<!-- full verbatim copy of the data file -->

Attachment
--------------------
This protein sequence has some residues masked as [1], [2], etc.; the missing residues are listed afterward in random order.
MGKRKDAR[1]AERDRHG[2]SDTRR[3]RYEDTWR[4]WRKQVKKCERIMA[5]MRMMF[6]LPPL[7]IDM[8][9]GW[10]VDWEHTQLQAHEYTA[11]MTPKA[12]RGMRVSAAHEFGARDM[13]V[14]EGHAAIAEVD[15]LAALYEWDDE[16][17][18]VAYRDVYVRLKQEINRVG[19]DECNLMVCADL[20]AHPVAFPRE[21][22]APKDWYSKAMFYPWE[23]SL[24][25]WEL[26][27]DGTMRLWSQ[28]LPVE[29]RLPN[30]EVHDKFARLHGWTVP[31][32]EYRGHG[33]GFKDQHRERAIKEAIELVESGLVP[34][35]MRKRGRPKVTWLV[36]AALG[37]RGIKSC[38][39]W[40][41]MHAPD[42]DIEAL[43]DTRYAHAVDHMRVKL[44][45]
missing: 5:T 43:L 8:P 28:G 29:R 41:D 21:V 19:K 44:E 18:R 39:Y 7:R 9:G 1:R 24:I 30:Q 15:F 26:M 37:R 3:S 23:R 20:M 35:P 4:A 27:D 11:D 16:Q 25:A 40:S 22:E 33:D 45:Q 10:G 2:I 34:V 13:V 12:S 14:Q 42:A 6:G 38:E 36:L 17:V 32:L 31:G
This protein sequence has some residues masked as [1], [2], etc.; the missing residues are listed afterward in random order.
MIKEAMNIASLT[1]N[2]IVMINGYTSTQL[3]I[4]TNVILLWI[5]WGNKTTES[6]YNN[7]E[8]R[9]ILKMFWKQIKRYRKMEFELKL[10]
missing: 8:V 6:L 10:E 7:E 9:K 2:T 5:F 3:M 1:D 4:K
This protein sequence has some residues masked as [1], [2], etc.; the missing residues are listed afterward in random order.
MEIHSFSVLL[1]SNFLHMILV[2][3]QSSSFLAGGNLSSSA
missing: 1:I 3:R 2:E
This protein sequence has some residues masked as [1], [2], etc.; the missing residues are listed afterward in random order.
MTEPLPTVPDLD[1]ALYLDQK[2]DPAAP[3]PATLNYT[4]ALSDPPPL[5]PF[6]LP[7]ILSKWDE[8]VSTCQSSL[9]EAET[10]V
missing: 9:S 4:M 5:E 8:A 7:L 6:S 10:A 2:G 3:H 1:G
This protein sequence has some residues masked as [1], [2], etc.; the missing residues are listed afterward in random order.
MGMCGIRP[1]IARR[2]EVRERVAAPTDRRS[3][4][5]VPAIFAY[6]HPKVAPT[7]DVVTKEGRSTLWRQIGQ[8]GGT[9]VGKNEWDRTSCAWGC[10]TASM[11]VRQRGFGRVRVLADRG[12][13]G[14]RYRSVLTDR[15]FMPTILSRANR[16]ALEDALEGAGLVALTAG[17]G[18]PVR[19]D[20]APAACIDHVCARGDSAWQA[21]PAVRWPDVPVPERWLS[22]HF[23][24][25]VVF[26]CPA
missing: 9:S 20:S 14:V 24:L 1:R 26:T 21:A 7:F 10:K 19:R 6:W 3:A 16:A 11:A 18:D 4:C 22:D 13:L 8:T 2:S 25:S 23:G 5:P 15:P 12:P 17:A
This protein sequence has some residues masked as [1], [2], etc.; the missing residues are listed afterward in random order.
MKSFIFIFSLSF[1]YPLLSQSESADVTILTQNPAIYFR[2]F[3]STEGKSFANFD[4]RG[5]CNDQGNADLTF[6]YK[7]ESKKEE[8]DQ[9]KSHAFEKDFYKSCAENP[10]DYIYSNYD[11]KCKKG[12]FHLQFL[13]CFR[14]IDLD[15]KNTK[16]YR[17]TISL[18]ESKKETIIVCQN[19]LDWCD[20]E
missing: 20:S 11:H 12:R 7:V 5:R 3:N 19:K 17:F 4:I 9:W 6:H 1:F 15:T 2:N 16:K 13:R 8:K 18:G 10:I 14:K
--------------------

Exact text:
This protein sequence has some residues masked as [1], [2], etc.; the missing residues are listed afterward in random order.
MGKRKDAR[1]AERDRHG[2]SDTRR[3]RYEDTWR[4]WRKQVKKCERIMA[5]MRMMF[6]LPPL[7]IDM[8][9]GW[10]VDWEHTQLQAHEYTA[11]MTPKA[12]RGMRVSAAHEFGARDM[13]V[14]EGHAAIAEVD[15]LAALYEWDDE[16][17][18]VAYRDVYVRLKQEINRVG[19]DECNLMVCADL[20]AHPVAFPRE[21][22]APKDWYSKAMFYPWE[23]SL[24][25]WEL[26][27]DGTMRLWSQ[28]LPVE[29]RLPN[30]EVHDKFARLHGWTVP[31][32]EYRGHG[33]GFKDQHRERAIKEAIELVESGLVP[34][35]MRKRGRPKVTWLV[36]AALG[37]RGIKSC[38][39]W[40][41]MHAPD[42]DIEAL[43]DTRYAHAVDHMRVKL[44][45]
missing: 5:T 43:L 8:P 28:G 29:R 41:D 21:V 19:K 44:E 18:R 39:Y 7:R 9:G 1:R 24:I 30:Q 15:F 26:M 37:R 3:S 23:R 20:M 35:P 4:A 27:D 11:D 16:Q 25:A 40:S 22:E 33:D 45:Q 10:G 2:I 34:V 13:V 12:S 14:Q 42:A 6:G 38:E 36:L 17:V 32:L 31:G
This protein sequence has some residues masked as [1], [2], etc.; the missing residues are listed afterward in random order.
MIKEAMNIASLT[1]N[2]IVMINGYTSTQL[3]I[4]TNVILLWI[5]WGNKTTES[6]YNN[7]E[8]R[9]ILKMFWKQIKRYRKMEFELKL[10]
missing: 8:V 6:L 10:E 7:E 9:K 2:T 5:F 3:M 1:D 4:K
This protein sequence has some residues masked as [1], [2], etc.; the missing residues are listed afterward in random order.
MEIHSFSVLL[1]SNFLHMILV[2][3]QSSSFLAGGNLSSSA
missing: 1:I 3:R 2:E
This protein sequence has some residues masked as [1], [2], etc.; the missing residues are listed afterward in random order.
MTEPLPTVPDLD[1]ALYLDQK[2]DPAAP[3]PATLNYT[4]ALSDPPPL[5]PF[6]LP[7]ILSKWDE[8]VSTCQSSL[9]EAET[10]V
missing: 9:S 4:M 5:E 8:A 7:L 6:S 10:A 2:G 3:H 1:G
This protein sequence has some residues masked as [1], [2], etc.; the missing residues are listed afterward in random order.
MGMCGIRP[1]IARR[2]EVRERVAAPTDRRS[3][4][5]VPAIFAY[6]HPKVAPT[7]DVVTKEGRSTLWRQIGQ[8]GGT[9]VGKNEWDRTSCAWGC[10]TASM[11]VRQRGFGRVRVLADRG[12][13]G[14]RYRSVLTDR[15]FMPTILSRANR[16]ALEDALEGAGLVALTAG[17]G[18]PVR[19]D[20]APAACIDHVCARGDSAWQA[21]PAVRWPDVPVPERWLS[22]HF[23][24][25]VVF[26]CPA
missing: 9:S 20:S 14:V 24:L 1:R 26:T 21:A 7:F 10:K 19:R 6:W 3:A 16:A 11:A 18:D 4:C 22:D 13:L 8:T 2:S 25:S 23:G 5:P 15:P 12:P 17:A
This protein sequence has some residues masked as [1], [2], etc.; the missing residues are listed afterward in random order.
MKSFIFIFSLSF[1]YPLLSQSESADVTILTQNPAIYFR[2]F[3]STEGKSFANFD[4]RG[5]CNDQGNADLTF[6]YK[7]ESKKEE[8]DQ[9]KSHAFEKDFYKSCAENP[10]DYIYSNYD[11]KCKKG[12]FHLQFL[13]CFR[14]IDLD[15]KNTK[16]YR[17]TISL[18]ESKKETIIVCQN[19]LDWCD[20]E
missing: 20:S 11:H 12:R 7:V 5:R 3:N 19:K 17:F 4:I 9:W 6:H 1:F 15:T 2:N 16:K 13:R 8:K 18:G 10:I 14:K